Use this URL to cite or link to this record in EThOS: http://ethos.bl.uk/OrderDetails.do?uin=uk.bl.ethos.575769
Title: Applications of new mass spectrometric technologies for the structural characterisation of synthetic polymers
Author: Smith, Michael Jonathan Paul
Awarding Body: Durham University
Current Institution: Durham University
Date of Award: 2013
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Abstract:
The work detailed herein describes the developments made using new mass spectrometric techniques for the structural characterisation of synthetic polymers. Electron-based tandem mass spectrometry techniques Electron Induced Dissociation (EID) and Hot Electron Capture Dissociation (HECD) have proven to be highly effective methods of characterising synthetic polymers. The product ion spectra obtained provided comparable structural information to Collision Induced Dissociation, both in terms of the types of ion formed and the monomer sequence covered. The application of EID and HECD to copolymer analysis provided a facile method of differentiating copolymers with a variety of architectures, including identification of structural isomers. Control of the charge carrier present demonstrated that electron-based tandem mass spectrometry results could be manipulated to maximise the amount of structural information obtained. For synthetic polymers, improved fragmentation efficiency using EID was achieved when the charge carrier present was a strong reducing agent. EID analysis of small organic molecules, demonstrated that the present of different charge carriers resulted in product ions that provided complementary structural information. This was proposed to be due to the different locations of charge carrier attachment within the molecule, which is supported by molecular modelling calculations. The application of Atmospheric pressure Solids Analysis Probe (ASAP) mass spectrometry facilitated the analysis of common synthetic polymers directly from solids, circumventing issues regarding solubility. Key instrument parameters were identified that maximised the intensity of the molecular ion peaks whilst restricting in-source fragmentation. The synthetic polymers were ionised without the requirement for metal salts, forming protonated and radical cation molecular ions. CID tandem mass spectrometry of these precursor ions demonstrated that they fragmented readily, where analysis of radical cations resulted in product ions that are not observed during CID of even electron precursor ions. ASAP, for the first time, was successfully applied to the structural characterisation of an insoluble block copolymer. The product ions provided information about the individual components of the copolymer, which could not be obtained by any other analytical technique.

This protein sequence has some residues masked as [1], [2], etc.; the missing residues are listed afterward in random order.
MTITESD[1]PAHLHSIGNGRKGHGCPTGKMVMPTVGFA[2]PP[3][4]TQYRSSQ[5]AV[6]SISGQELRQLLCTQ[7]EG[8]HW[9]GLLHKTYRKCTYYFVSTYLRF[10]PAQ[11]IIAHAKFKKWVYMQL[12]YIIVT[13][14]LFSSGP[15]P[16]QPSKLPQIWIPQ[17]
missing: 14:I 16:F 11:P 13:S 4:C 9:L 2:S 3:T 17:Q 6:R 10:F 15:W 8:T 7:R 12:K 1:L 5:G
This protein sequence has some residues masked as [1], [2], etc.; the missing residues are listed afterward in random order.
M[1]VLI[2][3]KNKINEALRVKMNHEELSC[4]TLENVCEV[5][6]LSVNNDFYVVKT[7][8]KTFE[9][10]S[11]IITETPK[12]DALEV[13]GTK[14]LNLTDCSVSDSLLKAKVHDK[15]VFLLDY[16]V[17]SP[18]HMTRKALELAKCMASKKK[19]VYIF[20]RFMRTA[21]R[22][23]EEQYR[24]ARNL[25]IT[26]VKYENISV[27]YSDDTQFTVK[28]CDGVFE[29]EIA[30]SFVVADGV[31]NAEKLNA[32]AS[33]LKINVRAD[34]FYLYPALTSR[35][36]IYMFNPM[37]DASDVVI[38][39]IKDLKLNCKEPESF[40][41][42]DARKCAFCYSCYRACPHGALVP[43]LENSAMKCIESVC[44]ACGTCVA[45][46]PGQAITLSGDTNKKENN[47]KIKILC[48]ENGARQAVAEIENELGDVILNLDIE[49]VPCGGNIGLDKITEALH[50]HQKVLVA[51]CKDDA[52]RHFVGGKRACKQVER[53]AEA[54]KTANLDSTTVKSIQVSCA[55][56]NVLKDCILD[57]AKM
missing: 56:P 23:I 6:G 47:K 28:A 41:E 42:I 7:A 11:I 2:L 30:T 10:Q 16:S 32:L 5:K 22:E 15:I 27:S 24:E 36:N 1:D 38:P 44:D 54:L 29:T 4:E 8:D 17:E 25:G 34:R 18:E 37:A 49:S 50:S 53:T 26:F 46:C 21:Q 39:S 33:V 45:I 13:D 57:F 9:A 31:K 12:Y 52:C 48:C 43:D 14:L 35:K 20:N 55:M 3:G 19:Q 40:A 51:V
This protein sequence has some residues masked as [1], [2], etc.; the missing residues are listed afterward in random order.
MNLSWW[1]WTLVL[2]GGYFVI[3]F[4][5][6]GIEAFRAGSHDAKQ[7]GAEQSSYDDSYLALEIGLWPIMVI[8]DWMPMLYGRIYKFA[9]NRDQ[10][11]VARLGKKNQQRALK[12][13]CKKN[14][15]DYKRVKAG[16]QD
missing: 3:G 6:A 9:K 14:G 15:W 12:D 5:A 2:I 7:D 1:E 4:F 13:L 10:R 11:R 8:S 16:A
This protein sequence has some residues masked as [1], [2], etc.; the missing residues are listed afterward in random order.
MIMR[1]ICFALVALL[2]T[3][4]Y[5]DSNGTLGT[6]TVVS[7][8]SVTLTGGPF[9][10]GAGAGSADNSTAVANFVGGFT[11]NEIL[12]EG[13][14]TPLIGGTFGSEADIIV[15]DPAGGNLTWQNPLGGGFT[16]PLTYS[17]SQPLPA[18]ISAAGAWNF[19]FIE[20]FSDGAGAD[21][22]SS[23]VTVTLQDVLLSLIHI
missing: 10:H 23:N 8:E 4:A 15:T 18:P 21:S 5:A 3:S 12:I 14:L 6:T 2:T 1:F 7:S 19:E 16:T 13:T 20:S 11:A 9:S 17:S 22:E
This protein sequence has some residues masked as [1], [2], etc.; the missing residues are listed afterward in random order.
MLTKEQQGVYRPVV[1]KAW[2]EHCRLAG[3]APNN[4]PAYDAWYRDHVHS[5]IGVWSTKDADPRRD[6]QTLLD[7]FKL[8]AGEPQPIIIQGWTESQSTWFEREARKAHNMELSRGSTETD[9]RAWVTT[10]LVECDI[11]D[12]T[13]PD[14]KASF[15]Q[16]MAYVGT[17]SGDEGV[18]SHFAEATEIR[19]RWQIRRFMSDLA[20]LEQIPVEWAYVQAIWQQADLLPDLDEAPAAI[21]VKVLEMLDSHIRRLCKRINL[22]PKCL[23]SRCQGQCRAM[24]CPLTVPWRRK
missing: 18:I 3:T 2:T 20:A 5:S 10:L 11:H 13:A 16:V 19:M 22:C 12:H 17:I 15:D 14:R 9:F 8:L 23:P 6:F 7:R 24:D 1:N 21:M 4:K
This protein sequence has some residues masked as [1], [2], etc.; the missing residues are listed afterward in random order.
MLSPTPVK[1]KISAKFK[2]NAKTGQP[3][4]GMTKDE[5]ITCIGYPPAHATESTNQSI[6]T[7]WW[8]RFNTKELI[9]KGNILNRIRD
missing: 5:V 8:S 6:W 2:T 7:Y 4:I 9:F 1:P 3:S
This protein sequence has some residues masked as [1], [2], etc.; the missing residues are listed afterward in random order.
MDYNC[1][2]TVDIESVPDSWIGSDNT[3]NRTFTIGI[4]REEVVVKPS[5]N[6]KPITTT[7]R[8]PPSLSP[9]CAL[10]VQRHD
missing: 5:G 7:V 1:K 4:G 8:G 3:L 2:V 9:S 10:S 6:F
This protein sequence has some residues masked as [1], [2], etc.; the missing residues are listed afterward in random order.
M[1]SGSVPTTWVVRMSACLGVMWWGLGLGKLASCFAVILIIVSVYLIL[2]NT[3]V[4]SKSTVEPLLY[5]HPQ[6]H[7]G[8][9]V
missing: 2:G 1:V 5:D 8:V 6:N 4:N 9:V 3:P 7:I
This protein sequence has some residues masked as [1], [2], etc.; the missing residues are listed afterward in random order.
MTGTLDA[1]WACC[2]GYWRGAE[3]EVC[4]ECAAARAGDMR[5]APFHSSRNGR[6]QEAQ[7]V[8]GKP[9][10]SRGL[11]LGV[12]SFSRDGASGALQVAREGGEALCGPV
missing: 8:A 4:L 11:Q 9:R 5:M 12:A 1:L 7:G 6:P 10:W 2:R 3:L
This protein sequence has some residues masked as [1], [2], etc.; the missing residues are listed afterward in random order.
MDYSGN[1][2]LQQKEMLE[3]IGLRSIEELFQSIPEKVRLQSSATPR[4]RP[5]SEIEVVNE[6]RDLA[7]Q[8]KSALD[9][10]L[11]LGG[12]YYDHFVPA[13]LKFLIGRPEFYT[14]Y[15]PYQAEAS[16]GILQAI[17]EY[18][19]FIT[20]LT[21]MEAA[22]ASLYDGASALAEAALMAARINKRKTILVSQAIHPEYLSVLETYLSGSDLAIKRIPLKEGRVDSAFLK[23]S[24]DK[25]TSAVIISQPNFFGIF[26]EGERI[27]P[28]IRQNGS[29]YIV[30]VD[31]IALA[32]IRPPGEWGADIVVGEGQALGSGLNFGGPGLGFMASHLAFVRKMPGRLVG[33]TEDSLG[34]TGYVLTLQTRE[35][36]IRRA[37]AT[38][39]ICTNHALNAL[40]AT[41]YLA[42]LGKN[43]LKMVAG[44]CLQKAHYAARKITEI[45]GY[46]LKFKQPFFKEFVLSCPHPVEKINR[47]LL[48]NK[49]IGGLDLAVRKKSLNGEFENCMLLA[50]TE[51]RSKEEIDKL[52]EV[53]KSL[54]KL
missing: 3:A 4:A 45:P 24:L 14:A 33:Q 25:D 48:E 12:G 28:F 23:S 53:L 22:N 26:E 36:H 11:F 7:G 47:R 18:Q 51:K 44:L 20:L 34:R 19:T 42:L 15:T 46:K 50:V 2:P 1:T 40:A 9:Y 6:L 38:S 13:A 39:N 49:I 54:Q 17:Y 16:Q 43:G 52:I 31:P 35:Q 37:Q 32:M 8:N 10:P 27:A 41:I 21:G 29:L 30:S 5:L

Supervisor: Not available Sponsor: Not available
Qualification Name: Thesis (Ph.D.) Qualification Level: Doctoral
EThOS ID: uk.bl.ethos.575769  DOI: Not available
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